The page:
So, why not go and tinker with measure 50, if you want to do something politically difficult to raise revenue?
That may be something to look at down the line. On the whole, our entire system of revenue is messed up.

So how much is this housing levy going to be for?
It’s too early to say.

What do you think of Commissioner Fish’s decision to go for a parks levy first?
It wouldn’t have been where I started.

Do you think that’s because Commissioner Fish is a career politician?

There’s no way I could offer an assessment of Nick’s motivations because I don’t know him that well.

Sorry. I was just offering my assessment in the form of a question, really. Now. How are you going to raise money in this race?
Through the people I know in the community. When I started as the director of Goose Hollow Family Shelter in 1997 we had 200 volunteers. By the time I left in 2003 we had 800 volunteers, and community contributions had doubled. I’ve raised money for TPI, Outside In, and of course the Parkrose Community United Church of Christ—for whom I’ve raised about $150,000 a year.

So you pass the hat around, how does that work?

Talking to people, going and meeting one-on-one, and that’s how I intend to raise money. I’m hoping I can raise in the region of $50,000 for this race. This is an opportunity to develop a grassroots, door-to-door campaign. I’m going to use the next 43 days to talk o as many people as I can one-on-one, trying to communicate with the voters. I think a lot of people know me for my work on homeless issues, but not who I am. I’ve tried not to sit down and do too many profile interviews, I’ve wanted the issues to be the focus.

So who are you?

I’m a dad. I have 5-year old twins. I’m a husband. I’m a minister who has dedicated his entire adult life to making the community a better place. And nothing has reinforced that more than having kids—I want them to go to good schools. These beautiful kids need to have good schools. They need to be safe. I’m a dog lover.

Really? What kind of dog do you have?

I have a blue heeler called Hazel, she’s named after a South Carolina hurricane.

Is this race about getting through the primary?

For me this is about talking about the issues. My dad was a TV producer for channel 6. He committed suicide in 1998. He was the youngest of three children. I had an aunt who committed suicide in 1979, and an uncle who committed suicide in 1984. They came from a very abusive home, where addiction and mental health issues were going on. They grew up as adults unable to deal with the situations life threw at them. One of the things that motivates me is my own experience. I don’t want anybody to grow up like my dad.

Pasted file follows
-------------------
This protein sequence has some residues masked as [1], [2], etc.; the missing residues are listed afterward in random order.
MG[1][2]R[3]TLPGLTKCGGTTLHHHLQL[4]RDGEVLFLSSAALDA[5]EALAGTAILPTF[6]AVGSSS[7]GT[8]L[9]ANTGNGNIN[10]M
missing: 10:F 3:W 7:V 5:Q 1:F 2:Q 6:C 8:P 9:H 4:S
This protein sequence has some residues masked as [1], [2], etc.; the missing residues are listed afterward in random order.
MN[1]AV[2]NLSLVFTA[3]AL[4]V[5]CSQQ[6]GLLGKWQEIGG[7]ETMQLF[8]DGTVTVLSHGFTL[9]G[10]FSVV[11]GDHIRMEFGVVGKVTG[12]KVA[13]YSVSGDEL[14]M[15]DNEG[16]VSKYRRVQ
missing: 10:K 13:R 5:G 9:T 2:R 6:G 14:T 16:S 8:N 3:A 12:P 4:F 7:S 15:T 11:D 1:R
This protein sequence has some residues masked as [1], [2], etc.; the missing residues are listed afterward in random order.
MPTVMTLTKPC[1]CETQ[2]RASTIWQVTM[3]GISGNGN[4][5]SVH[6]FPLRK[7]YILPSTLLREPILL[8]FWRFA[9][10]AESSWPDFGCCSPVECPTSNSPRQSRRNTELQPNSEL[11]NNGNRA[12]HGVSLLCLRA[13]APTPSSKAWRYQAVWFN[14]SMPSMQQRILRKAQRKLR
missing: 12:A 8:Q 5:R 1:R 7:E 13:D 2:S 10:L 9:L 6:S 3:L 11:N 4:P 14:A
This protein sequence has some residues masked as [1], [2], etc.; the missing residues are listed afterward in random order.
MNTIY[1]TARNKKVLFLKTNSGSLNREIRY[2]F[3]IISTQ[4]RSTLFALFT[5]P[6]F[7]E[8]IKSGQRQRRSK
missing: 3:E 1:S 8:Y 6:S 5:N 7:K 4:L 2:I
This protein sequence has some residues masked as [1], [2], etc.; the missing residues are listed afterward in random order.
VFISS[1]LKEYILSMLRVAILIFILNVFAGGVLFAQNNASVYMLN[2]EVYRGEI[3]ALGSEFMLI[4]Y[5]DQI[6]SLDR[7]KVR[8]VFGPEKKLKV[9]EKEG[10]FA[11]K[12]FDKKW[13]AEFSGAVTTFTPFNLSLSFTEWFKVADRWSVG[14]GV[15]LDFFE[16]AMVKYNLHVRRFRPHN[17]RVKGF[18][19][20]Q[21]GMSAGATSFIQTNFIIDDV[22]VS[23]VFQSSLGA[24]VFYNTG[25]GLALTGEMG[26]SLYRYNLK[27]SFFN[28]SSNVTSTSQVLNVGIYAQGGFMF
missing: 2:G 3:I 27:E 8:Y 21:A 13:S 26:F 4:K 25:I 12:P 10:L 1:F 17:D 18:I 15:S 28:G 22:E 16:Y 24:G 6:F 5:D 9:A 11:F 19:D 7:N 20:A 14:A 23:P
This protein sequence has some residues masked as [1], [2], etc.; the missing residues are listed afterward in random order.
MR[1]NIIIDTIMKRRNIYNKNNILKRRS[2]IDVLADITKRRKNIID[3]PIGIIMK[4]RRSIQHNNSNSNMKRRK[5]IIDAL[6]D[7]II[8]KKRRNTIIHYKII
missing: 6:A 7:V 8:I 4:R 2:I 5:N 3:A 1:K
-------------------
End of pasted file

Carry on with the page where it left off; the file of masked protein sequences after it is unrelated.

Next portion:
Is that difficult to talk about?

Yeah, but I try to tell people about that stuff, because a lot of people have to deal with these issues, and again these are issues that the county deals with.

If you could get anybody’s endorsement, whose would it be?

I’d love it if Bud Clark would throw his support behind me. I’ve known him for a long time, and the kind of citizen campaign he ran is the kind I’d like to emulate. I’d also be happy after the primary to get the support of people like Earl Blumenauer and Tom Potter—those who’ve already endorsed former staff members. Loyalty is a good thing in politics.

So: Talk to me about Sam Adams.
Sam Adams is currently the mayor of the city of Portland. I don’t want his endorsement.

He has a reputation as being vindictive. It seems that being as outspoken as you are about him might harm your effectiveness.
That’s a good question. I’ve worked with Sam over the years. Vera Katz and I didn’t get along at all—she was the kind of person who if we got in an elevator together, she wouldn’t talk to me. But Sam I could always talk to. I said from the outset, Sam should resign. He decided not to, and I opposed the recall. It deflects us from the issues. I hope he’d be professional enough to work with both critics and supporters.

Do you think he is professional enough to do that?

I’ve not seen a lot of evidence that Sam’s been vindictive in this process. I’ll tell you this: I’ve talked with him on the phone. I’ve talked with him about the James Chasse lawsuit, I was one of the clergy who led his memorial service. I’ve talked with him about the current situation with the police bureau and its lack of accountability. I have his personal cell phone number and I don’t have trouble getting him on the phone.

This is going to be a tough race.
Yeah, it is. But it really is kind of a dream race. There’s no Dick Cheneys in this race. Just a bunch of people who are passionate about the community and want it to work better. We were at the Local 88 meeting the other night, talking about hunger in East County, and there were 9 people all trying to outdo each other on how they’d be advocates on how to get hungry children fed. I think that’s great. But I still want to win.

Can you get union support?

I’ve always been a strong union advocate. I’ve worked on the employee free choice act, and the UCC has been a partner with the unions for more than 100 years. So my professional background mixes well.

The local 88 chose not to endorse though?

I thought it was brilliant. They had a choice either to make an endorsement or take more time. And they decided to take more time. I also walked in absolutely convinced that they would endorse Gary [Hansen, former County Commissioner], because they’d done so in the past, and in fact they didn’t do that. I think that shows that they aren’t just going to let Gary walk back into his old job. They’re looking for new vision.